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Bouncing Through History: How The Trampoline Has Changed Through The Years

While it’s true that the trampoline is a fairly simple structure, it’s gone through a surprising amount of changes since its invention. Just about every piece of a modern trampoline has evolved as time has gone by, in some very surprising ways you may not be aware of.

Trampoline precursors

The trampoline that we recognize today was invented in the 20th century, but there is evidence that different cultures have been using a similar concept for perhaps thousands of years. In Egypt, China, and Iran, researchers have found pictures of objects that look like trampolines with people “soaring” above them. There’s no way to know for what they may have been used, but the way they are depicted would indicate that they were valuable objects.
The Inuit certainly had a more practical use for them. They would stretch out walrus skin and stand in a circle. Then one of them, presumably the lightest, would get on the skin. The rest would then pull it taut to shoot him or her into the air. This was a way to see far distances to know if there are animals to hunt. Necessity is the mother of invention, and without binoculars, they came up with an ingenious solution. They also used the concept during certain celebrations to honour this technique. During their whaling festival, there are demonstrations and showcases as part of the party.
During medieval times, it would not have been uncommon to see a court jester jumping on a piece of wood suspended in the air. While it didn’t use fabric, this still followed the concept of stretching and un-stretching to get higher in the air.

For safety

In the late 1800s, firefighters started using safety nets to rescue people from burning buildings. These nets very much resembled trampolines, as they would catch people who jumped and bounced them up, only to catch them again. This concept carried through to acrobatic performers, who needed something to breaks falls when they made mistakes. There is a myth that a circus performer named Trampolin was the first to start using the safety nets in his performance by propelling himself upwards to do more tricks. He then allegedly moved on to having a separate performance just using the nets. There is no documentation of this, however, so no one can be certain if it’s true.

Modern trampolines

It was because of the circus that the modern trampoline was invented. George Nissen and Larry Griswold were gymnasts from the University of Iowa. After seeing a circus performance they noticed the trapeze safety nets and came up with the idea to use the concept to train for tumbling. They attached canvas to springs, and constructed a metal frame to hold it. Then they practiced their moves on it to give them a forgiving surface. They called it a trampoline after the Spanish word “trampolin,” which means diving board.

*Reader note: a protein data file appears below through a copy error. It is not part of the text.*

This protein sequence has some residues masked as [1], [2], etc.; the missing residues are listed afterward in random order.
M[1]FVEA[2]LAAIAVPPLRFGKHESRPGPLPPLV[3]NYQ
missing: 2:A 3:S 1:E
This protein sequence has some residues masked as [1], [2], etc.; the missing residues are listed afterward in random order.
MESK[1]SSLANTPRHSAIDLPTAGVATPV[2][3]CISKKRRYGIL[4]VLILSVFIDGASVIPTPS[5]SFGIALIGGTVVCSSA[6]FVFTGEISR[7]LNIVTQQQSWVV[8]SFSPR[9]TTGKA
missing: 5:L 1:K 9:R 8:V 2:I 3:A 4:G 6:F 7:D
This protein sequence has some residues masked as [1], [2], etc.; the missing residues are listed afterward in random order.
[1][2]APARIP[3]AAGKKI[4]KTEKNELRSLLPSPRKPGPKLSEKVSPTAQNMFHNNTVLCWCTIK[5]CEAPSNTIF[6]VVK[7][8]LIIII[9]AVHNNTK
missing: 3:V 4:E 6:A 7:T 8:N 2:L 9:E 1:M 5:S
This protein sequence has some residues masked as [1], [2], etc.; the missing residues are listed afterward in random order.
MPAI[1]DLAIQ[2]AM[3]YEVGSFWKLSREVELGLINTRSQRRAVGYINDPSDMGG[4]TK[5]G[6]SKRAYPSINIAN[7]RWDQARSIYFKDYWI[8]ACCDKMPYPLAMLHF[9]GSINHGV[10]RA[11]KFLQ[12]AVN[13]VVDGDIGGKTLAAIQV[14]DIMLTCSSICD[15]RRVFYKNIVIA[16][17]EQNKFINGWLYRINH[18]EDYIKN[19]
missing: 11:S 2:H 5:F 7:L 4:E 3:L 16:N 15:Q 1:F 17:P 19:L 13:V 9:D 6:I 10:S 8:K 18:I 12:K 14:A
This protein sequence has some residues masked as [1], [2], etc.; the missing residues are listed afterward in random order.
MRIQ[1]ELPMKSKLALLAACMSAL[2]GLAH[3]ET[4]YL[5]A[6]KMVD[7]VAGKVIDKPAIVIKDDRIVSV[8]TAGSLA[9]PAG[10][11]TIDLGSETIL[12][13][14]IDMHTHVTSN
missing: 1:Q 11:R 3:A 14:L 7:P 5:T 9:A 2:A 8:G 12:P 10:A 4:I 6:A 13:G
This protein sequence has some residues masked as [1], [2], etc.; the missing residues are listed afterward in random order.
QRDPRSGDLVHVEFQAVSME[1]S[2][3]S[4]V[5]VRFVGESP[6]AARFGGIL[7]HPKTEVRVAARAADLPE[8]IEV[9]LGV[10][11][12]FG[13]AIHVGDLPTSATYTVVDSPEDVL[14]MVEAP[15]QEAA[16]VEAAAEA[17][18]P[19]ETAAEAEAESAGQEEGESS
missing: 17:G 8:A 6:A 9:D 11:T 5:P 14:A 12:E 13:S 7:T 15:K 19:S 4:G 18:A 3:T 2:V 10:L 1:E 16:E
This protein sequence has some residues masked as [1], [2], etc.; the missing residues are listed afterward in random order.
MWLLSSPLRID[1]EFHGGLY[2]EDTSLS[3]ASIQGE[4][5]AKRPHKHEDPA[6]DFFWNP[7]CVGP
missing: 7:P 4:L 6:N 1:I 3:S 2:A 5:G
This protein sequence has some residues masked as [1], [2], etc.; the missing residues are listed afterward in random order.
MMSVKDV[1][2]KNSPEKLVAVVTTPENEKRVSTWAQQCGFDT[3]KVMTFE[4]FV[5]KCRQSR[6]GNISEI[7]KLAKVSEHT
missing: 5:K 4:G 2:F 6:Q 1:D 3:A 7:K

They started doing shows in the area, and one day went to a YMCA camp in Cedar Rapids, Iowa. After the show, the kids asked to try out, and of course, they loved it. It was then that they realized that their invention could have a wider commercial purpose. The pair manufactured their invention in smaller sizes for shipping and home use. Those trampolines were basic metal structures with springs and canvas, and not much else.

The present and beyond

Those trampolines are quite similar to those we use today, although the materials and designs have become more sophisticated. Over the years nets have been added to keep children from bouncing off the sides, and pads on the springs keeps fingers and toes from getting caught.
Trampolines are also used in many different ways. Astronauts use them for flight training and there are small trampolines used for rehabilitation and exercise. An entire industry of trampoline parks have become vogue in certain parts of the world as well. As its popularity grew, the trampoline has become recognized as an Olympic sport, with the first medals for it handed out at the Sydney Olympic Games in 2000.
Going forward, there’s no telling what uses people will have for trampolines, and what innovations will make them better. There are trampolines now that connect to tablets to keep track of bounce heights; calories burned, trajectories, and pretty much anything else you might want to know when using the trampoline. The trampoline apps also have games and activities, such as a game where you try to land on an alien on the canvas, and if you land in the right spot your tablet will give you a score. The goal is to combine the outdoor fun of trampolines with the sedentary fun of electronics.
The trampoline has come a long way. Who knows what trampolines will look like in the future as they get better and better.

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